Scapegoat-Lite vs. Positive Scapegoating

  • small_askdr A rather vexing cartoon  from last weeks New Yorker  had this lead: “Dan and Irene’s communication problems improve thanks to Richard, their couples  therapist.” The picture shows Dan with his arm around Irene,   happily bonding as they call  their therapist ‘clueless’ and  ‘ idiot.’ “

A person who had read my posting on what I call positive scapegoating  wondered whether this was an example of “positive scapegoating.”   I told her no, it’s the common garden variety of scapegoating in which members of a small group   use  the peverse energy of   blaming another,  in this case a member with special authority in a group, to bond.  What happens to their couples’ therapy is anyone’s guess but I wouldn’t put my money on a good outcome.  And the therapist might never know what’s really going on in the next few sessions. Clueless, perhaps,  but at least he gets paid!

Parents, teachers and  therapists are often scapegoats. They’re are easy to blame for children’s woes and they really do influence the problems.  Parents in particular  have trouble defending themselves (especially if their dead)! If their alive (and wise)  they can try to just be happy that their kids are doing well and if it takes scapegoating them to do that , well, c’est la vie.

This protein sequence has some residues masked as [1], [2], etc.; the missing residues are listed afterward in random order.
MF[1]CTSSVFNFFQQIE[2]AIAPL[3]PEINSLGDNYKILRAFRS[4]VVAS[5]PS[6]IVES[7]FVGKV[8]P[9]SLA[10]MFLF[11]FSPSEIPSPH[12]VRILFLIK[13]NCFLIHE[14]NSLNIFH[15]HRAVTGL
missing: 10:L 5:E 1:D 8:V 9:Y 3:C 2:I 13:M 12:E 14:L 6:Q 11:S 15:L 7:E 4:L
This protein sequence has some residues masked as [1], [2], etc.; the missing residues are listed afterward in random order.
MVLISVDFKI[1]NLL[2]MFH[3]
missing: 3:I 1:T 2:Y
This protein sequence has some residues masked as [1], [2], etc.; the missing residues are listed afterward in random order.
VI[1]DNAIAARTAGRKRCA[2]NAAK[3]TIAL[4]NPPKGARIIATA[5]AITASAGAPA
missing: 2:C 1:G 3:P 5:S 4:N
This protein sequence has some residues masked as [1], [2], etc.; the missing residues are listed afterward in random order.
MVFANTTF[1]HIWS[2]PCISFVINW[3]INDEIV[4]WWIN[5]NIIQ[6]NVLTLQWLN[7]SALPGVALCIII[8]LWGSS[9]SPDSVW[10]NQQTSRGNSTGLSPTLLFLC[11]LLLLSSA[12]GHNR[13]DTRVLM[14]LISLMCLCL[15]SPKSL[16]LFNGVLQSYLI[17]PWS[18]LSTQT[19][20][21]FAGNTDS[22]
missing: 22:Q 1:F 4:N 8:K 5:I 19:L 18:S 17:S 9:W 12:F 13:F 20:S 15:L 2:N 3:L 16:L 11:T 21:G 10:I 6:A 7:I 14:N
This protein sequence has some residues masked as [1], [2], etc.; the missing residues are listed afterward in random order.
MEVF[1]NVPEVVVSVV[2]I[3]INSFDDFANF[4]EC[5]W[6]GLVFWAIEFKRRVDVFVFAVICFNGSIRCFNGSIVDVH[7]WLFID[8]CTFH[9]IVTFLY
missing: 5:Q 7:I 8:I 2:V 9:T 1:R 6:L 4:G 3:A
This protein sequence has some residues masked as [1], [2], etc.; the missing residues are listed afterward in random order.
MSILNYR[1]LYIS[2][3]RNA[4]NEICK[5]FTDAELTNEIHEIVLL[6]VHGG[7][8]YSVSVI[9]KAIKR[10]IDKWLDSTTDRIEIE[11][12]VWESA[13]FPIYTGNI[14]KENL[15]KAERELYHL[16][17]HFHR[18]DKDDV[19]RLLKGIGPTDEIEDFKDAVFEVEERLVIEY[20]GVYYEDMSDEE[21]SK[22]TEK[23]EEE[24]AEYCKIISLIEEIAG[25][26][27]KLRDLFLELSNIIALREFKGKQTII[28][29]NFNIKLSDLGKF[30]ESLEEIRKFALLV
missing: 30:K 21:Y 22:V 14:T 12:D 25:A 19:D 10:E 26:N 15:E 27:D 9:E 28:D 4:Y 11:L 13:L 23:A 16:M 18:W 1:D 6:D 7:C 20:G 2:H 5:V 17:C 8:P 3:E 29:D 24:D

It’s called Scapegoat-Lite: when little harm is done and it goes with the job and the role. Mild abuse of authority towards a greater goal–most professionals, lawyers, physicians, teachers, etc. usually take it in stride . It’s rarely a long-term solution to conflict but it’s a big part of human behavior–endemic as it is  in  politics,   family conflict, and almost all life disputes.

What I call  Positive Scapegoating   is a much more powerful process. It begins in serious scapegoating and that dynamic is strongly felt throughout the group, and especially by the victim who at first faces loss of community, comfort and personal esteem .  Being scapegoated is always  severe trauma, one from which most of us do not emerge easily. But some take the opportunity to get rid of the ties that bind. The “positive scapegoat” is ejected from a constraining environment which allow separation and   transformation  in positive directions. Many of us need that push ‘from the nest’ to have the chance to become ourselves and fly  .

Comments

  1. Rosemary Bruus says:

    Dear Dr. Colman

    I absolutely loved your Tedx talk. I am a student in the Masters program at the University of Santa Monica. Please keep up your great work! I love the way you think & I would love to meet you one day. My best to you, Rosemary Bruus ( I’m on linked in & live in Calgary Canada).

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